Here is a graph I have shown before. This has been hidden by low levels of inflation and the broad tendency to view wages as a moral indicator, with higher always being better. But, in this recession, wages have been very high, considering the level of unemployment we have had. Since 1967, there has never been a sustained deviation from the trend like this. This is problematic because unemployment in a recession is, in part, a product of inflexible nominal wages. Employment would recover more quickly if wages were more flexible, which we normally alleviate through moderate inflation, which allows real wages to moderate without causing nominal wages to moderate as much. So, some of this may be a product of tight monetary policy, which has allowed inflation to remain very low.
Here is a long-term comparison of measured Average Wages, compared to the average wage we would have had if real wage growth did have a perfectly linear relationship to the unemployment rate (the trendline above). The trend here is based on the linear regression from 1967-1999, so real wages stayed very near the trend for 9 years out of sample. Over time, actual wages moved along with expected wages with very little deviation, until the fall of 2008. Then, actual wages deviated significantly from predicted wages, and have remained high throughout the recession.
These graphs might help to highlight some of the potential tradeoffs of this policy. Of course, we would hope that monetary policy would allow the economy to proceed without having to make these nominal adjustments. But given the monetary policy we have, it seems to be adding insult to injury to create policies that explicitly create wage rigidity.
I'm not talking simply about there being a problem of potential workers not lowering their reservation wage enough to become reemployed. I am sure that this effect is there. But, as we can see in persistence, both of high relative wages and of unemployment, there has been a lingering problem of market disequilibria. The larger problem here is the destruction of information. The wage levels employers are seeing don't reflect the long term equilibrium price of labor. Labor costs are interwoven with all the other inputs of production, so that this temporary disequilibrium not only prevents able workers from quickly reintegrating into the productive economy, it distorts and seizes up decision making across the economy through the destruction of information. This is an informational and coordination problem.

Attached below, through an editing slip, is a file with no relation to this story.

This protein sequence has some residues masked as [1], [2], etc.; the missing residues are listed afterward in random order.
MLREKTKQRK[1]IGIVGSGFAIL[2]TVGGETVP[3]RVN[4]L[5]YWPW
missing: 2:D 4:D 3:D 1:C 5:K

This seems like an important problem for economists to discuss, but, at least out here in the blogosphere, we've got left-wing economists who would find it difficult to accept a framing that has a possible conclusion that wages are too high, and right-wing economists who would question a framing that says the central bank is too tight. Because of these constraints, the topic seems generally ignored.
When employers say that labor markets are tight, it seems like they are being dense or hypocritical. But, could they simply be recognizing at some level that wages are too high relative to other inputs? Maybe their heuristics are functionally correct to lead them to be wary of raising wages further in order to expand production.
I don't think this is a magic formula where real wages have to fall back to the long term trend line. But, I do wonder if we might see a period where real GDP and inflation are both healthy, but wages retrench a little bit while unemployment continues to fall. The Economist (via Scott Sumner at econlog) points out that this is the current pattern in Japan.
The downside there is probably the danger of populist policies in an election year, to solve the "problem" of wages not keeping pace with economic growth.
It is strange to me how difficult it is for us to imagine that, on the margin, some workers might have discretion about the duration of their unemployment. Here is an article on the effect of homeownership on unemployment duration. (HT: EV) They find that homeowners with mortgages have unemployment behavior more similar to non-homeowners. The extended duration and the tendency to exit the labor force come from homeowners with high equity ownership. Yet, oddly, they seem to stick with the explanation that homeowners are less mobile and are tied to limited labor markets.
To me, this finding obviously comes from the fact that high equity home owners have more savings, more discretion, and more flexibility about how to re-enter employment or about making work-leisure trade offs. I don't see any mention of this obvious factor in the paper. We all know people who have discretion in their labor force decisions. Why do they disappear when we start thinking about the big picture?
This seems like further evidence that the longer UI is extended, the more it will go to workers with discretion, and that the levels of long term unemployed and wages have been distorted in novel ways, made worse by tight monetary policy. In the end, if the recovery was permanently slowed and there is hysteresis in gross production and in employment, I am not sure what the adjustments will be. Where will average wages be in a healthy economy that has moved beyond these distortions?
Here is a post from Dean Baker at CEPR (HT: EV) He points out that the Retail and Leisure & Hospitality sectors have both shown double digit increases in job openings with stagnant or declining hiring. This could be a signal of frictions in the low wage spectrum that we might expect to see when there is policy-based wage rigidity. Further recovery in production and employment might coincide with a normalization of hiring in these sectors, along with a relative moderation in wage levels. CEPR is also a good window into the sources of the subsequent populist policy responses.